October 10, 2008

From Hungarian Enclave to Small Saxon Village
Apoldu de Sus, Romania

It's certainly safe to say that we were completely and totally spoiled for the six nights spent with Janos and Ary. Most every meal was prepared for us by our hosts or Janos' mother (who specialized in cakes and feeding us meals with meat). It was like a competition to see who could please us the most, but like Tatiana said to me in private one day, "the real winners are us."

A healthy meal for Aidric, cooked by Ary

Aidric was not only embraced, but practically adopted by the women of the house. Ary took a real shine to him, and marked the first person (other than ourselves) to not only prepare a meal for him, but to actually feed him as well! That Ary would find the love and energy to cook food for Aidric before she left for work in the early morning was simply amazing.

Janos' jovial, wine-loving father didn't speak a lick of English, but never shied away from joining in on the evening conversation (or even busting out some fabulous old family photo albums). Yes, there's certainly wonderful people and eating in this home, and tolerance for any type of diet.

I think we're certainly going to miss our time here, as will Aidric (who turned nine months old today) with all the attention he received.

English Everywhere

We're finding English speakers popping up all over the place here in Romania, often times in the most unexpected of places. In Cluj I was trying to ask the clerk of a corner market how late they stayed open when a little grandmother turned to me and said "so what exactly would you like to know?" Shocked—this elderly woman should've been of the generation of Russian speakers, not English.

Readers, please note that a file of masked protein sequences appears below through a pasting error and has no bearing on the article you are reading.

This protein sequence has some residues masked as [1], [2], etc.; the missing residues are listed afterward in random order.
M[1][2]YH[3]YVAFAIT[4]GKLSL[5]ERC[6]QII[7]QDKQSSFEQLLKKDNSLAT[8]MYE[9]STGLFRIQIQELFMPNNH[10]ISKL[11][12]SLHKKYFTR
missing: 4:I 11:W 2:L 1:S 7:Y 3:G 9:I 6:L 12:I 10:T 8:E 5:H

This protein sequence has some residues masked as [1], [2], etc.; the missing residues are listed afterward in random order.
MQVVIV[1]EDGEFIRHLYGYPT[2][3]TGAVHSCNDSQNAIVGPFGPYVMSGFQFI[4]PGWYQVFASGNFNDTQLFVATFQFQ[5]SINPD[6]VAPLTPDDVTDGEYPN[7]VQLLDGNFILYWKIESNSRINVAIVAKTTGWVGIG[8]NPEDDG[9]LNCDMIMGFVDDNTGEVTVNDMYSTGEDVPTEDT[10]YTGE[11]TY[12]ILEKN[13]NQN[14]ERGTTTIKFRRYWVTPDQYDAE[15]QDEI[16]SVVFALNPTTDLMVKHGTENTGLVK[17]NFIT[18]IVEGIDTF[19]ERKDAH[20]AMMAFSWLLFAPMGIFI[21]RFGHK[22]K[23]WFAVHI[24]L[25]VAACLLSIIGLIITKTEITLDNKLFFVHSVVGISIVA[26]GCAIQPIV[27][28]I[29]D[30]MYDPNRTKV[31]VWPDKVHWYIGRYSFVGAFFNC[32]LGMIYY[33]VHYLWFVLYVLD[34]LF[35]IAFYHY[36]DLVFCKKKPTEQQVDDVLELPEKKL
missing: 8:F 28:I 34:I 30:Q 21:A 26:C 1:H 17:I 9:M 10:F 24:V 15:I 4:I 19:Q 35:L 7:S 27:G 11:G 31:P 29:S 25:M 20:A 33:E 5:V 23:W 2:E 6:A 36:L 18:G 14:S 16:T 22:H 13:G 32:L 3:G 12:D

Surprises like these have been turning into the norm, not the exception. We've even run into a few Spanish speakers (much to Tatiana's delight) who've either learned the language from soap operas originating in Spain or Latin America (very popular here) or have spent time in Spain themselves (earning euros or picking up a spouse).

Riding the rails to Apoldu de Sus

In the midst of a rather stressful situation involving a delayed train of twenty minutes in Sighişoara and our changeover in the no-nothing town Teiuş (sporting only a scheduled ten-minute delay between arrival and departure, leaving an obvious deficit of ten minutes), we met a little teenage boy who was so polite and well-spoken for his age that you'd swear he was the son of a diplomat.

This little gentleman was an English student in Sighişoara, taking the afternoon train back to his home village a station or two down the track. It was he that translated the garbled loudspeaker announcement declaring the delay that our rather time-sensitive transport was experiencing.

This connection in Teiuş was the last of the day, and if we missed the train transfer we could very well be spending the night in the station until the next connection (at six a.m.) could ferry us onward. That, or we'd figure a way to backtrack to Sighişoara (presuming there was another train headed east) and take alternate transportation.

Finally onboard the train, the little boy explained our situation to the conductor checking our tickets. He looked at his watch and said something nonchalantly before walking out of the compartment.

"They'll make up the time," the boy translated. …Right.

A Long Moonlit Walk with a Young Austrian

Amazingly, the train from Sighişoara did make the connection—in fact, it was right on time (leaving us with our expected ten-minute layover). Shortly thereafter we boarded a real beauty of a new commuter train speeding south from Cluj to Sibiu, settling in for the final leg of our journey.

Our next host, a 20-year-old Austrian volunteer named Stephan, was waiting for us at Apoldu de Sus' diminutive station platform. Illuminated only by a single tungsten light, about all that I could make out of him in the darkness was a silhouetted pair of flailing hands, and a large curly afro.

Tatiana says that she could instantly tell he was a sweetheart as soon as she saw him, running over to take her backpack and help her off the carriage before she even began to contemplate how to best disembark.

She also recalls her confusion over this evening's walk back to Stephan's home (along a partially muddy, unlit path that lead behind the station and down a gravel road). Our host had warned me in advance that I'd probably need a flashlight for the walk (though I hadn't told Tatiana as much). And under the canopy of trees, she thought it a perfect place to do murder.

Thankfully, our host wasn't the type.

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